A group of House Democrats is expected to announce a bill on Thursday that seeks to add four more seats to the U.S. Supreme Court, expanding it from nine to 13 justices.
The bill, which is slated to be dubbed the Judiciary Act of 2021, will be introduced by Sen. Ed Markey (D-Mass.) and Reps. Jerry Nadler (D-N.Y.), Hank Johnson (D-Ga.), and Mondaire Jones (D-N.Y.). Jones confirmed in a statement following a report about the planned move.
“Our democracy is under assault, and the Supreme Court has dealt the sharpest blows. To restore power to the people, we must #ExpandTheCourt. That’s why I’m introducing the Judiciary Act of 2021 with @RepJerryNadler, @RepHankJohnson, and @SenMarkey to add four seats to SCOTUS,” Jones wrote on Twitter.
The planned move comes as public debate on whether there is need to reform the court reached a crescendo after former President Donald Trump nominated then-Judge Amy Coney Barrett to the bench. Barrett was nominated to succeed Justice Ruth Bader Ginsburg following Ginsburg’s death and was eventually confirmed by the GOP-led Senate last year.
Liberal activists were worried that Barrett’s addition to the top court could tilt it towards more conservative outcomes and began lobbying efforts to expand the court. Barrett is described as an originalist and textualist, a judge who bases their interpretation of the U.S. Constitution or statutes on what the original authors intended at the time of ratification by assigning weight on the actual text of the law.
Earlier this month, President Joe Biden signed an executive order forming a commission to study possible reforms to the nation’s top court, including proposals to expand the court.
The panel will consist of former federal judges and lawyers who have argued in front of the Supreme Court, as well as “advocates for the reform of democratic institutions and of the administration of justice,” the White House stated. “The expertise represented on the commission includes constitutional law, history, and political science.”
The panel created by Biden will be led by Bob Bauer, who served as White House counsel for former President Barack Obama, and Yale Law School professor Cristina Rodriguez, who served as deputy assistant attorney general in the Office of Legal Counsel in the Obama administration.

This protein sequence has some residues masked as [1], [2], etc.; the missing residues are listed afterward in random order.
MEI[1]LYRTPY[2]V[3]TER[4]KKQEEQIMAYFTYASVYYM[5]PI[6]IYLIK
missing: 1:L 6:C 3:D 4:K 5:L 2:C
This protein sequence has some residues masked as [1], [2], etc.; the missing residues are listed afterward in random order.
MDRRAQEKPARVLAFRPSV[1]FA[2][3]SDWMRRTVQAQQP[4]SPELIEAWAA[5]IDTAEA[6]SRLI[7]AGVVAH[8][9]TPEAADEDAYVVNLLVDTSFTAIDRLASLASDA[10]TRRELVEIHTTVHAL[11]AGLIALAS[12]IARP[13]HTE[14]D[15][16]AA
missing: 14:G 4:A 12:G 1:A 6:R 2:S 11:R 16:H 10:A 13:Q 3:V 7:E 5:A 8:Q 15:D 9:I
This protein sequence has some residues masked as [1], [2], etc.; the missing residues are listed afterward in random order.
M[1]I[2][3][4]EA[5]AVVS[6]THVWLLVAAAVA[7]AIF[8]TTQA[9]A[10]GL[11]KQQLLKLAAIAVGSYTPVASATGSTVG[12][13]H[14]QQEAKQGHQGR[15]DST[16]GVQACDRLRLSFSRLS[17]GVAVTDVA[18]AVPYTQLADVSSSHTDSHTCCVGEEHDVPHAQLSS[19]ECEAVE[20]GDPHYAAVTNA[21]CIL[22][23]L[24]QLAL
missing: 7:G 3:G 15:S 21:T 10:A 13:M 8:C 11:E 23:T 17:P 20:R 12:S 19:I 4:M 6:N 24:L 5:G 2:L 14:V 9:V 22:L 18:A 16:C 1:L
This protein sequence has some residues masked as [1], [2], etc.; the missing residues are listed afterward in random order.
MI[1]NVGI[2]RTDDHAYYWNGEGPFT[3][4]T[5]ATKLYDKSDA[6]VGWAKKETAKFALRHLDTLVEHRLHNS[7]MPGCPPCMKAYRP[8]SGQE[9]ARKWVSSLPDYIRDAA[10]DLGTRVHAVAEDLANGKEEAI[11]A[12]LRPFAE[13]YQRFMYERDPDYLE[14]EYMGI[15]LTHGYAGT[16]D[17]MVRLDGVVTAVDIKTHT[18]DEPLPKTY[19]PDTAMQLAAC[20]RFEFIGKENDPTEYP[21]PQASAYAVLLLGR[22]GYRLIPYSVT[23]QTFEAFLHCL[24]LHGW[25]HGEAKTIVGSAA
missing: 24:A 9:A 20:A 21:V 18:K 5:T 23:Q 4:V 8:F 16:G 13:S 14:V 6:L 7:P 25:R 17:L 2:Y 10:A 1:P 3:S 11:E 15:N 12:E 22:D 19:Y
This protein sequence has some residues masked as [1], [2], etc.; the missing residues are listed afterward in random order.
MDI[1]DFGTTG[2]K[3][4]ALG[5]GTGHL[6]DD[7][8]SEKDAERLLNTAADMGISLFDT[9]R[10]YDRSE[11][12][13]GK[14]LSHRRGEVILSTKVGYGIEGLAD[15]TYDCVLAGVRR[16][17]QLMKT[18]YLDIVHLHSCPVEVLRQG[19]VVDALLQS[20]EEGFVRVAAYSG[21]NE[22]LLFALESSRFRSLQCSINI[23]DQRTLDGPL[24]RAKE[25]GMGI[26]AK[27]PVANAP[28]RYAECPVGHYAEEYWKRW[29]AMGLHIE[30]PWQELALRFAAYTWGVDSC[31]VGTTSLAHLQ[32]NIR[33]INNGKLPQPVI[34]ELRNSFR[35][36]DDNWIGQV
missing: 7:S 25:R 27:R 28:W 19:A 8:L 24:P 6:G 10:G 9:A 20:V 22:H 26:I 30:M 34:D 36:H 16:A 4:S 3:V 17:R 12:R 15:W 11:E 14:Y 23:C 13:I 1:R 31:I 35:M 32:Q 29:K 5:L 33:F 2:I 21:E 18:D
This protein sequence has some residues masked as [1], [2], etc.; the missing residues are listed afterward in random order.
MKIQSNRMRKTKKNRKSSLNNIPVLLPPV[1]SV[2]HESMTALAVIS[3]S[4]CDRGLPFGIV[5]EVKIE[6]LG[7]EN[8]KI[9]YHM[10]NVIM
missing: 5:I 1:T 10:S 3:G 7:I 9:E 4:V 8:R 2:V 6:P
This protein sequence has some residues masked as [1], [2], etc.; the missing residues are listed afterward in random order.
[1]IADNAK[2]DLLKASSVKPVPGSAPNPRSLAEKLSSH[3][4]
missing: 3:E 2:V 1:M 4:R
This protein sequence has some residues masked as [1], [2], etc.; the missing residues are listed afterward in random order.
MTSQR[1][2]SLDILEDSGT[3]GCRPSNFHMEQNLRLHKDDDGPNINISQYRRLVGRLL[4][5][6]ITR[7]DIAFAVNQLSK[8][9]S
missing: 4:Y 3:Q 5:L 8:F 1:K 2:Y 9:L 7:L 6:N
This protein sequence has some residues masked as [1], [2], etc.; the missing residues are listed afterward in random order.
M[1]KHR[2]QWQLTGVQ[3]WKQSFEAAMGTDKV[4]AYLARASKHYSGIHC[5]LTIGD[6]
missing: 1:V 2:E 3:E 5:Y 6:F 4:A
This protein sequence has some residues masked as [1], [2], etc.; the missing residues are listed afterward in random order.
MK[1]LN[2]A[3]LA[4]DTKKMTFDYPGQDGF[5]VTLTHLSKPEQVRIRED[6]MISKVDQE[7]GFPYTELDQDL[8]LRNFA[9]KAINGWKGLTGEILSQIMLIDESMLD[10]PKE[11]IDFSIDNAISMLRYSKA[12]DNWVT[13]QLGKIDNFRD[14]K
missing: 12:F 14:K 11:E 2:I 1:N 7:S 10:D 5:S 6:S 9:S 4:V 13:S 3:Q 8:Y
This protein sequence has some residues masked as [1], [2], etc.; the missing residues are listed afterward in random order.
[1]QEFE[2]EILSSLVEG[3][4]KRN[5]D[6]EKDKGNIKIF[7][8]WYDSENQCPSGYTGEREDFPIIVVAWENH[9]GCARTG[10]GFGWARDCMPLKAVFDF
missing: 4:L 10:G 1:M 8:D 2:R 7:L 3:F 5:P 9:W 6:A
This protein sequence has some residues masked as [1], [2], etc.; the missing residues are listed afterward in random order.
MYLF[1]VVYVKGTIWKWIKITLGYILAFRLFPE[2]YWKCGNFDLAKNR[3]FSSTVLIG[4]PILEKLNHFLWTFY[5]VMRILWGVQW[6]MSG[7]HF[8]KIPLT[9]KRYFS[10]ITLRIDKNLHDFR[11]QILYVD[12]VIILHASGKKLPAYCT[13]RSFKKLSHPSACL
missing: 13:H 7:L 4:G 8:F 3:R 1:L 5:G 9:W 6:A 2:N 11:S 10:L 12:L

Biden presented the idea of the commission as an alternative to “court-packing” efforts.
Court-packing has been attempted many times since 1937, when Democrat President Franklin D. Roosevelt proposed legislation to expand the size of the Supreme Court to a maximum of 15 justices. But has yet to succeed. Roosevelt’s motive at the time was to shift the ideological balance of the court so that it would stop striking down his “New Deal” programs.
While the Supreme Court and federal judiciary are set up according to the Constitution, it also gives Congress the authority to pass laws to set up the judicial branch, including how many justices sit in the top court.
Republican lawmakers have opposed efforts to expand the Supreme Court and introduced their own legislature measures to prevent Democrats from changing the number of seats on the bench. The most recent proposal was announced on April 13 by Rep. Mike Gallagher (R-Wis.), who introduced a constitutional amendment to limit the number of Supreme Court justices to nine.
“We don’t need a commission to know court-packing is a radical idea that would undermine confidence in one of our country’s most important—and trusted—institutions,” Gallagher said in a statement.
“The Supreme Court has been comprised of nine justices for more than 150 years, and it’s time we amend the Constitution to make this longstanding precedent permanent before it’s too late.”
The bar to amend the Constitution is very high as it requires two-thirds of the House and Senate to approve the text of the amendment and then three-quarters of the states to ratify the amendment.
Supreme Court Justice Stephen Breyer, who is described as a liberal-leaning member of the bench, has warned against expanding the number of seats on the court.
“To make those whose initial instincts may favor important structural change, or other similar institutional changes, such as forms of court-packing, think long and hard before they embody those changes in law,” Breyer said in a speech to Harvard University students and alumni last week.
“If the public sees judges as politicians in robes, its confidence in the courts and in the rule of law can only diminish, diminishing the court’s power, including its power to act as a check on other branches.”
The White House did not immediately respond to a request for comment from The Epoch Times.
Jack Phillips contributed to this report.